Oh my goodness, who let the minimalists out? Thompson, Lemche and Boer. Boer! Quick Abigail, pack up the emergency provisions, we're heading for the hills.
What, they're coming in from the other side too? Price, Crossley and - oh surely not - not Grabbe! Forget the bags Abigail, run for your life!
Eek, too late: that's Jim West, menacingly clutching Zwingli's blood-stained rapier and already standing at the door and knocking. [Camera's fade out.]
Yes, I might have to remortgage the house to afford it, but Equinox Publishing is scheduled to unleash a volume entitled Is this not the Carpenter? The Question of the Historicity of the Figure of Jesus, edited by Thomas Thompson and Thomas Verenna.
Thompson is the guy who was hounded out of the field of biblical studies and into the wilderness as a house painter because he refused to bow to the gods of the status quo (thankfully to later return and smite the Amalekites from Copenhagen.) Price apparently has a similar story, but with a less satisfying ending. Boer is recently famous for his socialist sausage sizzles, Crossley is the biblical studies equivalent of Damien in Omen II according to some of his critics, Grabbe once taught at a certain college in Pasadena which some of us are acquainted with - before finding much better things to put on his CV. West is the skinny Southern Baptist dude who is undisputed shock-jock Archblogger of Biblioholics.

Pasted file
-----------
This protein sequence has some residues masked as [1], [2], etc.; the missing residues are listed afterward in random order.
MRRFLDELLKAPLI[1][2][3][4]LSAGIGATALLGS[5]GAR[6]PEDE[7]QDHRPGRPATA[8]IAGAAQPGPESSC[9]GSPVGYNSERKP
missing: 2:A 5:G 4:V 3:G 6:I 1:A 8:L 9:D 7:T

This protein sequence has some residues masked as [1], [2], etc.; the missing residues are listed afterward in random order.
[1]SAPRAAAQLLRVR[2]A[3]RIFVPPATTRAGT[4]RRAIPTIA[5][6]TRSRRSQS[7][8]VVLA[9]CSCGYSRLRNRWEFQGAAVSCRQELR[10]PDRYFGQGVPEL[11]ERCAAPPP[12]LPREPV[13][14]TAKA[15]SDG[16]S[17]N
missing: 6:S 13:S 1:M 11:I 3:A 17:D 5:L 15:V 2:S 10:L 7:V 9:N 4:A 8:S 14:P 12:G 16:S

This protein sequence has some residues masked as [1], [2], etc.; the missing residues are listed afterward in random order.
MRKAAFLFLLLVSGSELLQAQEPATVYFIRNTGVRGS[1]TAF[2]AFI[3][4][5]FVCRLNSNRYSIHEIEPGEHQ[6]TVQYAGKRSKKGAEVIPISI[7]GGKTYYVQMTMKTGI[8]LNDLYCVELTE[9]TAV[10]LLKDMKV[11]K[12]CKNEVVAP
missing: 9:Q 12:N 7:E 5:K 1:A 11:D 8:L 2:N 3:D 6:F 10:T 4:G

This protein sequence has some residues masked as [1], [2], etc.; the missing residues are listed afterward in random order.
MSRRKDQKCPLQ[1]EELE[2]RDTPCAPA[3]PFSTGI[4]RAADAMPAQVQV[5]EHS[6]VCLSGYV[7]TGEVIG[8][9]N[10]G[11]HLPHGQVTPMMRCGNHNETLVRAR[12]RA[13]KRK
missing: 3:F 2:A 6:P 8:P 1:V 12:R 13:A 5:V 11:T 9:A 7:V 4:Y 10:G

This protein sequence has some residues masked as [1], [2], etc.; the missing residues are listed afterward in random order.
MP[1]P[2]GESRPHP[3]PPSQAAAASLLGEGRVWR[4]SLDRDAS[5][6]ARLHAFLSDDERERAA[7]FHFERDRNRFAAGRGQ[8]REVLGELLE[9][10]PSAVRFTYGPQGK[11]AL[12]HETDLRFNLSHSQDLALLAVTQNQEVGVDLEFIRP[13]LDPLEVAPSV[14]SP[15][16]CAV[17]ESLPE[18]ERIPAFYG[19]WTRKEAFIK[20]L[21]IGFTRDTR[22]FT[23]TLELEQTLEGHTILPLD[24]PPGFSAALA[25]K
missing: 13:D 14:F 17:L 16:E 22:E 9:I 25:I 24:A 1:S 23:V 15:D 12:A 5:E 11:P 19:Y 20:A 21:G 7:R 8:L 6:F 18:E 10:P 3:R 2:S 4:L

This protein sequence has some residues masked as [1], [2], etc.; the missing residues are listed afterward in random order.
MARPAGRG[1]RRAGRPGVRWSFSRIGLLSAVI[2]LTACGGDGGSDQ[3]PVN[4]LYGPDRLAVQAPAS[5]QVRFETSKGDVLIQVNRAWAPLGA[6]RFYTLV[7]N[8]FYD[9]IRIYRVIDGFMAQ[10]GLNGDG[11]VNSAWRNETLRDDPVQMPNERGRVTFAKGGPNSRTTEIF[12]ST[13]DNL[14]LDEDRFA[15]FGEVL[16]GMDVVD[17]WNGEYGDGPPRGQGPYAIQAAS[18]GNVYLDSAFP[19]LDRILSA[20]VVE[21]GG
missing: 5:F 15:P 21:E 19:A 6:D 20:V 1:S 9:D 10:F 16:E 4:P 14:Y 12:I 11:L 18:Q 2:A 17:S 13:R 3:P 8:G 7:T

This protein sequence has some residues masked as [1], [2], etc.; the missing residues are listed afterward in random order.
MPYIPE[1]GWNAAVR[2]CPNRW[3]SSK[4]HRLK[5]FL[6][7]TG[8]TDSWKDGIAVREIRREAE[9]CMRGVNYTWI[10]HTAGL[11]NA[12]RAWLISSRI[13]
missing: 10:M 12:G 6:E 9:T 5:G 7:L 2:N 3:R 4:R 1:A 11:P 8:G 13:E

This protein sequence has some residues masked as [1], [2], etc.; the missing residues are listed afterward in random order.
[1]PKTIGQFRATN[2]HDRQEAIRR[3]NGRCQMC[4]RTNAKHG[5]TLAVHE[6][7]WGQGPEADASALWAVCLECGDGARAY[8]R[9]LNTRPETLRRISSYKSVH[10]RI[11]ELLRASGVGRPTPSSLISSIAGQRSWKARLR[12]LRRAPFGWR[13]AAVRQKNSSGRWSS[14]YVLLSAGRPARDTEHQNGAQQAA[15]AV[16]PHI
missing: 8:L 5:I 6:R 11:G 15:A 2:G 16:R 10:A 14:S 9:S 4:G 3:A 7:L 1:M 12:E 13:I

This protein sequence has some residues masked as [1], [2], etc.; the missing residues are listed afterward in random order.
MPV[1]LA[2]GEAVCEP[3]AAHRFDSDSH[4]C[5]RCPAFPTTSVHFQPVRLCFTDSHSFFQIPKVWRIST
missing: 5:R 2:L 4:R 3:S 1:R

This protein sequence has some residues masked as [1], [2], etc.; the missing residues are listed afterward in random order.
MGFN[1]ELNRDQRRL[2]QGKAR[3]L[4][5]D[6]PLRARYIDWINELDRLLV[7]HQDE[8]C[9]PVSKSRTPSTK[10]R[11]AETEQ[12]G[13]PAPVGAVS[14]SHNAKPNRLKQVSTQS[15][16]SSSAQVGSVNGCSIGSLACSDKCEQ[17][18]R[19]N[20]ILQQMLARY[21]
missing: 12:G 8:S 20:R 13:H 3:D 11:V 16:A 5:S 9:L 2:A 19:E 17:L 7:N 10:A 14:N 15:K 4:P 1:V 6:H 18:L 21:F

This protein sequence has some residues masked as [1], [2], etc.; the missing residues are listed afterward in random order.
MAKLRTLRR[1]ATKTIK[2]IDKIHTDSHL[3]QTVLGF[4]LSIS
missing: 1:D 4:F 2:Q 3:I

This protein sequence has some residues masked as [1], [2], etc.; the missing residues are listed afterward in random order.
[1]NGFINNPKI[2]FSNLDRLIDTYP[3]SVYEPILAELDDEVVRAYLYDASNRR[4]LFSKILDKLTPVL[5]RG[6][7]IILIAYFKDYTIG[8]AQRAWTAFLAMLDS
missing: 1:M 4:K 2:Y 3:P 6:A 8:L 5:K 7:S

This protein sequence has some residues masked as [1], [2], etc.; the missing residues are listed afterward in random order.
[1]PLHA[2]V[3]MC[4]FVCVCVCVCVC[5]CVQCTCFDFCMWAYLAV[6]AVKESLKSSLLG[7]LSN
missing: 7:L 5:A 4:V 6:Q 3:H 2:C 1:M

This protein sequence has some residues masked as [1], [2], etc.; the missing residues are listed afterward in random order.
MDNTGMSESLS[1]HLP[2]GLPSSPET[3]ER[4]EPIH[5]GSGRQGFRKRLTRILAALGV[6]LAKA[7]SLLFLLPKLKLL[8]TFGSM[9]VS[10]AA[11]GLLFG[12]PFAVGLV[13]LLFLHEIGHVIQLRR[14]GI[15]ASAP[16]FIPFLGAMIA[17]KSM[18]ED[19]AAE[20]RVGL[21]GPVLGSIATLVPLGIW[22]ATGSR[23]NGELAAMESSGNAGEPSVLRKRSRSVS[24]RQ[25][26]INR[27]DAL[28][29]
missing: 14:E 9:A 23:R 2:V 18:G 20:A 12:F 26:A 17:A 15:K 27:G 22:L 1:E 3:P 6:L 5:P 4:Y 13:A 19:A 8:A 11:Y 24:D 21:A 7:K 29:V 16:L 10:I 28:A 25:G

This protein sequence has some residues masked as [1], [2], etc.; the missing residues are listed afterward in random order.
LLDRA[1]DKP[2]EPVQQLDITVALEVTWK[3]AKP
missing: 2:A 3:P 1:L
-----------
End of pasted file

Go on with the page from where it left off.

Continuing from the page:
All this in less than 250 pages? C'est incroyable!
With this lot as contributors, there's bound to be a wide range of opinions offered, as there was in the The Historical Jesus: Five Views, to which Price also contributed. Sadly, this new volume is the more expensive of the two by a long way.
Is this not the Carpenter is to be released in December next year, and therefore hasn't hit the radar at Amazon yet, but I'm willing to speculate that when the time comes both James McGrath and Neil Godfrey will be tucking copies under their respective pillows.
Tug of the forelock to aforementioned Jim West